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More than 100 years ago it was discovered that ultraviolet light kills germs. This discovery has led to the use of ultraviolet lights for all kinds of uses: sterilizing hospitals, sterilizing water, germicidal lamps in food establishments, and even curing nail polish faster.


It was obvious then that someone would figure out that UV light can be used to improve indoor air quality for residential HVAC systems. Let’s go over the technology of UV lights for indoor air quality and the types of UV lights available for residential HVAC systems.

Is It True that UV Lights Can Really Help My Air Quality?

The UV light can help eliminate many types of fungi, bacteria, germs, viruses and pathogens. Usually, the UV lights are installed within the air handler, which remains turned on 24/7. The HVAC UV lights are effective at controlling mold inside the air handler, as all mold in line-of-sight of the UV bulb will be killed, keeping the coil mold-free.


Few important factors will affect the effectiveness of the UV lights installed in your HVAC system, like the intensity, number, placement and direction of UV lamps. The surrounding temperature and humidity levels of your home and the reflectivity of surrounding surfaces will also have an impact.


What Types of UV Lights I Can Use with My HVAC System?


There are two types of UV lights for HVAC systems, Coil Sterilization and Air Sterilization.

  • In Coil Sterilization, a “stick type” light is installed inside the return air duct and sterilizes the air handler coil. A coil sterilization UV light runs 24/7 and is the most common type of HVAC UV light. It is also the most affordable option.

  • In Air Sterilization, a complete UV light unit sterilizes the moving air. The UV light unit is installed in the return air duct and cycles on with the air handler blower.

Lifetime, Installation and Cost of UV Lights


Placement of the UV light is important for high effectiveness. The UV purification lights must be mounted next to the evaporator (cooling) coil and on the downstream (cold air side) of the coil. The UV rays must shine both on the air conditioner cooling coil and on the water drain pan underneath the coil (if installed) because this is the main area where mold spores grow.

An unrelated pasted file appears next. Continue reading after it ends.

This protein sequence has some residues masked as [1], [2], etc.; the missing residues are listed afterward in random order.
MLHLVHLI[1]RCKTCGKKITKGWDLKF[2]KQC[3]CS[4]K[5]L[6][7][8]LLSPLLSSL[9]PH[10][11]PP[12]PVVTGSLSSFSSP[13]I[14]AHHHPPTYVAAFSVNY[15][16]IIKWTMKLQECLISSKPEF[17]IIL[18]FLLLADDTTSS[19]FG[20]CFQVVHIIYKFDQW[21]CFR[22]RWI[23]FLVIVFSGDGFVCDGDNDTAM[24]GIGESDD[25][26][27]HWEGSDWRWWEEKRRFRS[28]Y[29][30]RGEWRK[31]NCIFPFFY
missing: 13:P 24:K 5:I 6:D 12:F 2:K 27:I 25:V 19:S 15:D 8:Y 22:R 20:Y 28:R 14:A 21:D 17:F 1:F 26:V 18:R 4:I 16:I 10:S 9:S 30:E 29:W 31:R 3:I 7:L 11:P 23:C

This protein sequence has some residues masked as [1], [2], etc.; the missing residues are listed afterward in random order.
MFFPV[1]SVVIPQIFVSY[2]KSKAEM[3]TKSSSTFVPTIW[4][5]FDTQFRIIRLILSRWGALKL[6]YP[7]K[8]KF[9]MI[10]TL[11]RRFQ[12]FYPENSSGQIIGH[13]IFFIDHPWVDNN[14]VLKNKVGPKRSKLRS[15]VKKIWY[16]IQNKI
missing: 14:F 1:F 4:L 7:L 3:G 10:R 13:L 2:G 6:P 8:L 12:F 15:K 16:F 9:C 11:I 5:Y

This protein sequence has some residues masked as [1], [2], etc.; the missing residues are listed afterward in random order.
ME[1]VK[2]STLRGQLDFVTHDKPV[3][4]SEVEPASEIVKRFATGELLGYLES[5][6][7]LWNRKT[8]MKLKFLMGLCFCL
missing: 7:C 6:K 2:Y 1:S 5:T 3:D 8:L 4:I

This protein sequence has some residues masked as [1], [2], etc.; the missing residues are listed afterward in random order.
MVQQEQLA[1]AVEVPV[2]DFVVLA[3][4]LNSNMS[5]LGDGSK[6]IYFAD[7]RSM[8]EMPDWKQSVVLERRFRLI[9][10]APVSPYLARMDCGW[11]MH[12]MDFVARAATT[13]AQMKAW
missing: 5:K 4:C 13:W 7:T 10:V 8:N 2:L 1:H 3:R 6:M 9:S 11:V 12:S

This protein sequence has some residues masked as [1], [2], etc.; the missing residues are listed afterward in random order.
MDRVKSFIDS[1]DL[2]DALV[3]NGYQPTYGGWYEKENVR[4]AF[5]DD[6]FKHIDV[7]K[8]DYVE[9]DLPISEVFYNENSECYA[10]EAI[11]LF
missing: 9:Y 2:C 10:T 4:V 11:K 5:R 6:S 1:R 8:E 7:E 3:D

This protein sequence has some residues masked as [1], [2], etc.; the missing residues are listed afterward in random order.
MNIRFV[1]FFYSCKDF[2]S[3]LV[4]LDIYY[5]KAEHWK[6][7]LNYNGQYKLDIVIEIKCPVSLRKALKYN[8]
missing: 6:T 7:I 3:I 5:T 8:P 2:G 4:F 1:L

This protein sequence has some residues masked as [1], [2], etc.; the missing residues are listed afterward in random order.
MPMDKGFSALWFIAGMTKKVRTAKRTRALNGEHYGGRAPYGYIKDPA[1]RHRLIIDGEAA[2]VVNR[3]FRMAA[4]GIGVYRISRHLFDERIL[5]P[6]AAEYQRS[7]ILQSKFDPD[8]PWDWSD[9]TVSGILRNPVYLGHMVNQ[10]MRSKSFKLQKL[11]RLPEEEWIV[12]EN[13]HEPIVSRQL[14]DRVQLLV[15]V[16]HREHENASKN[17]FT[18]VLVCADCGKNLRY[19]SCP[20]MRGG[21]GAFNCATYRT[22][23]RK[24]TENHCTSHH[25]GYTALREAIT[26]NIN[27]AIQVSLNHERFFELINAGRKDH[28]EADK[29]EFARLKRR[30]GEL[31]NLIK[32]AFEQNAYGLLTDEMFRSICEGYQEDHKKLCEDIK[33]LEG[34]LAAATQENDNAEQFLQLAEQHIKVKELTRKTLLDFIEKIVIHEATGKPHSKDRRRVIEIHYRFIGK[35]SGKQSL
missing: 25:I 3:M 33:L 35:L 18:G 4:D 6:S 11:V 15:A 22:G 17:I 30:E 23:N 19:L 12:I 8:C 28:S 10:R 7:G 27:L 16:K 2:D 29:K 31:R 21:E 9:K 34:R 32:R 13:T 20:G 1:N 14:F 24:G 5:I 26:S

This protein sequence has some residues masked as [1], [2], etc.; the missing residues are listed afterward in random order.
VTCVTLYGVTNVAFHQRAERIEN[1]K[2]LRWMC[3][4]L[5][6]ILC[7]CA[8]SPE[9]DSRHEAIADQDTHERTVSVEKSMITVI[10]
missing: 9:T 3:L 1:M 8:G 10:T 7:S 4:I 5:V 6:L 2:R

If the UV lamps are mounted elsewhere, then slime, algae, bacteria, and mold can grow on the cooling coil, drain pan, and even the blower and duct work. As a consequence, these organisms will contaminate the air that you're breathing, throughout your living space.


The negatives of a UV filtration system are that it can sometimes be costly as it is a newer form of air purification. Depending on your area and the available models nearby, you should be able to find a system that meets your budget while still maintaining air quality needs.


Functionally, UV systems are designed to work with a particle filter rather than as a stand-alone item, so regular filter replacement or cleaning is still required.


In addition, the UV bulbs will need to be replaced every 12 to 36 months, depending on the model. One UV stick light bulb is estimated to last 9000 hours, just over 1 year. Replacement bulbs cost about $90 and replacing the bulb during each annual HVAC service and maintenance is nearly effortless.

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